KingChapman Blog

Fingerprints of Organizational Transformation

Posted by Bob Chapman on May 29, 2018 8:00:00 AM

I frequently hear the question, “How do I know that we are doing the right things to execute our growth strategies and transform our organization?” What a great question! To have the insight to craft such a question, one has to be aware that executing strategies and transforming organizations requires something “out of the ordinary”. Success in creating value through growth strategies and transformation requires an exceptional approach. Simply doing more of the same is unlikely to be successful, so something out of the ordinary is required. This level of change requires strong leadership. It will not happen simply through good management. Strong leadership must be actively involved.

This brings us to the question of “how do I know we are doing the right things?”

The answers center around:

* “Are you being a leader?”

* “Can your leadership fingerprints be seen on the execution actions and change efforts?”

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Topics: Organizational Culture, Leadership Accountability

How the Tangram Became Our Metaphor for Transformation

Posted by Larry Hoelscher on Mar 20, 2018 5:44:41 PM

We were blown away – so simple and yet so . . . perfect!

When we began working with Neos Marketing, we posed a simple request – is there a way to demonstrate “transformation”, either visually or physically? Neos took up the challenge. And the result was brilliant!

First – a brief definition for transformation (from Webster’s Dictionary):

transform, v.

Etymology: < Latin transformāre, < trans- prefix + formāre to form, < forma form. Compare French transformer (14th cent. in Godefroy Compl.), also Old French tresformer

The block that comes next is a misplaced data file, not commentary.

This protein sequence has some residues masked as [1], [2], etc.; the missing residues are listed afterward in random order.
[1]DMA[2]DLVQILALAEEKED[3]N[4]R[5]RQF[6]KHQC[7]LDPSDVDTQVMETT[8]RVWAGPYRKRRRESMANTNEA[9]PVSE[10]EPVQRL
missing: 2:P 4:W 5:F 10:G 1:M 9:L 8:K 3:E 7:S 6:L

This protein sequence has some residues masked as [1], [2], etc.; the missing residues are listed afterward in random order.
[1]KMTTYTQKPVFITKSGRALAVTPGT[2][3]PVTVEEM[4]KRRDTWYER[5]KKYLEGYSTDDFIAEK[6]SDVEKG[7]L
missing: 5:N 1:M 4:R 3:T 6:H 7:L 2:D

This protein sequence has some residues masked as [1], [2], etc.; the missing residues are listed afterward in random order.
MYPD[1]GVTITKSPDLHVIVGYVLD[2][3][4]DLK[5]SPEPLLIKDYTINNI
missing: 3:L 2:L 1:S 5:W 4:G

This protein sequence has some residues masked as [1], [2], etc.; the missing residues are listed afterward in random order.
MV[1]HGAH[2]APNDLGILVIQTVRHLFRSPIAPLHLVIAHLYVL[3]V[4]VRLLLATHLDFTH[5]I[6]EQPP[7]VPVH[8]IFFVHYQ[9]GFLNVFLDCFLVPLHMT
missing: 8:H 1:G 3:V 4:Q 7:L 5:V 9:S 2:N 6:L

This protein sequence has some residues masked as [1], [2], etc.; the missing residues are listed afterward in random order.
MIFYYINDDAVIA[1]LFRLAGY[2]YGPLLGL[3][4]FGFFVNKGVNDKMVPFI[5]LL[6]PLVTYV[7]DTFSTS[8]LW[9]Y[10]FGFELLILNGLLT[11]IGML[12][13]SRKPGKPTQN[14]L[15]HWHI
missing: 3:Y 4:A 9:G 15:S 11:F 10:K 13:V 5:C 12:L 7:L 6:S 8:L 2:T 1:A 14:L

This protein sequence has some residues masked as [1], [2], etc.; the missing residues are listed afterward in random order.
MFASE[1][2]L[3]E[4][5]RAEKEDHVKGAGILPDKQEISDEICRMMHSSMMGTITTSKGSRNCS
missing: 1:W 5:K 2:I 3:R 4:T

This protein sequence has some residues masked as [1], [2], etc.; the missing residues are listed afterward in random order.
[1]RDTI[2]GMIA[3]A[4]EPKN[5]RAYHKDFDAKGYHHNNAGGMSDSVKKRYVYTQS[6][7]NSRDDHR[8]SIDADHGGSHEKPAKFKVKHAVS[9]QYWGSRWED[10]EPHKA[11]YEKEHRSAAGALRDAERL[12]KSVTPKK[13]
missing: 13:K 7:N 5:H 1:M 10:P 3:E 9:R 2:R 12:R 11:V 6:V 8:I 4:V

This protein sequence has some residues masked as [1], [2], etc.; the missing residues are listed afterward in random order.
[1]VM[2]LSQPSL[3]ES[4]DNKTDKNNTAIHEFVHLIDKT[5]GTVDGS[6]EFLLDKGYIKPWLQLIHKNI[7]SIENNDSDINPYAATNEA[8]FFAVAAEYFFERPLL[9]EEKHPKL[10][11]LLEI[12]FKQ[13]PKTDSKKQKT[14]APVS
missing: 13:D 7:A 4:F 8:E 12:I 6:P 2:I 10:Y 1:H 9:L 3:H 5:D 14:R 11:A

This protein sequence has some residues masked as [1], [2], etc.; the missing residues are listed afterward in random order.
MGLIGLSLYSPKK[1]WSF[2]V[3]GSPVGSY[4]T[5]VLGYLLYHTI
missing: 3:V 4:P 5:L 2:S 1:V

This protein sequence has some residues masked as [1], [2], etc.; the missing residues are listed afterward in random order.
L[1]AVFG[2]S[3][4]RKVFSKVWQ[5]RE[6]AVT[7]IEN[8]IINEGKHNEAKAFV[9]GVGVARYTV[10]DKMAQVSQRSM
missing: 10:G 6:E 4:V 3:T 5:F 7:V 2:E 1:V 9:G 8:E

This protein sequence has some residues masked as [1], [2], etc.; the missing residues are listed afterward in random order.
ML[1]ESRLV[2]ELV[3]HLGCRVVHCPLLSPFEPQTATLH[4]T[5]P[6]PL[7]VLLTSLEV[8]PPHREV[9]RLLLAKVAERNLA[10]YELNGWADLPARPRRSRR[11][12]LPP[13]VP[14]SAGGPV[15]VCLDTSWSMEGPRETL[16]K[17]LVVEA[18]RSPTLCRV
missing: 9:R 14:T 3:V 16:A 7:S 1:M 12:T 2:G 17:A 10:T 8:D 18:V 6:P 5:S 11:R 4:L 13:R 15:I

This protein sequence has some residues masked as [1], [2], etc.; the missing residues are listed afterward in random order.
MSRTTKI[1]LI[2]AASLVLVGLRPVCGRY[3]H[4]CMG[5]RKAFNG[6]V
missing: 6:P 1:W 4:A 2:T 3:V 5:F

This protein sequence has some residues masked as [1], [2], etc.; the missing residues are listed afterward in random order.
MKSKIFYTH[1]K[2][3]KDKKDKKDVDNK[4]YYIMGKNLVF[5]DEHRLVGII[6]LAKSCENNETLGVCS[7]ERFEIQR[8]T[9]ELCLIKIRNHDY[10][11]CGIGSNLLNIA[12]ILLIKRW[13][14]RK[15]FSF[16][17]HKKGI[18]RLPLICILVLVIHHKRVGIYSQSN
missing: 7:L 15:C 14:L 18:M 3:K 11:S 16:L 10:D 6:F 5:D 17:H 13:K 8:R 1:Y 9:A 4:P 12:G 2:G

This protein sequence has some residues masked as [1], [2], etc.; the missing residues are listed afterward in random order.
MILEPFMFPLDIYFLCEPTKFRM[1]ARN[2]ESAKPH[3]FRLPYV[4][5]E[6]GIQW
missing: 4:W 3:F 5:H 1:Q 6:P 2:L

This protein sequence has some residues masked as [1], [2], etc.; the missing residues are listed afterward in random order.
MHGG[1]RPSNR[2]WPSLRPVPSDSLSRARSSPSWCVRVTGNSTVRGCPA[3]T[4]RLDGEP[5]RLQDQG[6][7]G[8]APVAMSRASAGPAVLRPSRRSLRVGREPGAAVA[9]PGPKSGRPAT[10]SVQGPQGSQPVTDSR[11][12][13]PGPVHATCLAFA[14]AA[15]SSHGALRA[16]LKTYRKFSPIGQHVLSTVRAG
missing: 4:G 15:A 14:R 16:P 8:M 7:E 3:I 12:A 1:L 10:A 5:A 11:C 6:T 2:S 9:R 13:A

1. a. trans. To change the form of; to change into another shape or form; to metamorphose. 

b.transf. To change in character or condition; to alter in function or nature.

2. intr. To undergo a change of form or nature; to change.

1. The action of transforming or fact of being transformed.

a. The action of changing in form, shape, or appearance; metamorphosis.

b. A changed form; a person or thing transformed.

2. transf. A complete change in character, condition, etc.

 So how we can show people a visual representation of that? By using a metaphor.

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Topics: Organizational Culture, Leadership Accountability

Change Leadership: Why is Change So Hard, Even When You Want to?

Posted by Larry Hoelscher on Mar 28, 2017 7:02:00 AM

Quite a few years ago, I was hitting golf balls with my 5-iron, when Kelly, my golf instructor, asked “Larry, what do you want to get out of your lesson today?” I told him of my frustration of hitting a short 150 yard slice (ugly) and I want to hit a 175 yard shot with a slight draw (beautiful!). 
After hitting a few balls, Kelly showed me a “strong grip” – which is not about how firm to hold the club, but rather the location of the hands on the club.

I tried hitting the ball using this new grip, and I swear, I could hardly get the club face on the ball. After a number of tries, I turned and looked at Kelly and said in frustration, “Kelly, I can’t hit the ball this way. It just feels too strange. Let me go back to my old grip and show me something else!”

I will never forget the look on Kelly’s face. He said, “But Larry, it is SUPPOSED TO FEEL STRANGE! If it doesn’t feel strange, then there is no change, and if you don’t change, you will never hit a 5-iron 175 yards with a slight draw!”

What a lesson! Yes, I can still hit that shot, but that’s really not the point. The biggest lesson for me was, how change can be so difficult, even when I wanted to result of the change! Here I was, a relatively inexperienced golfer, wanting to become a much better golfer, and yet, making the change was so challenging.

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Topics: Organizational Culture, Leadership Accountability

Leadership Team Development When 'Not a Strategic Bone in the Body'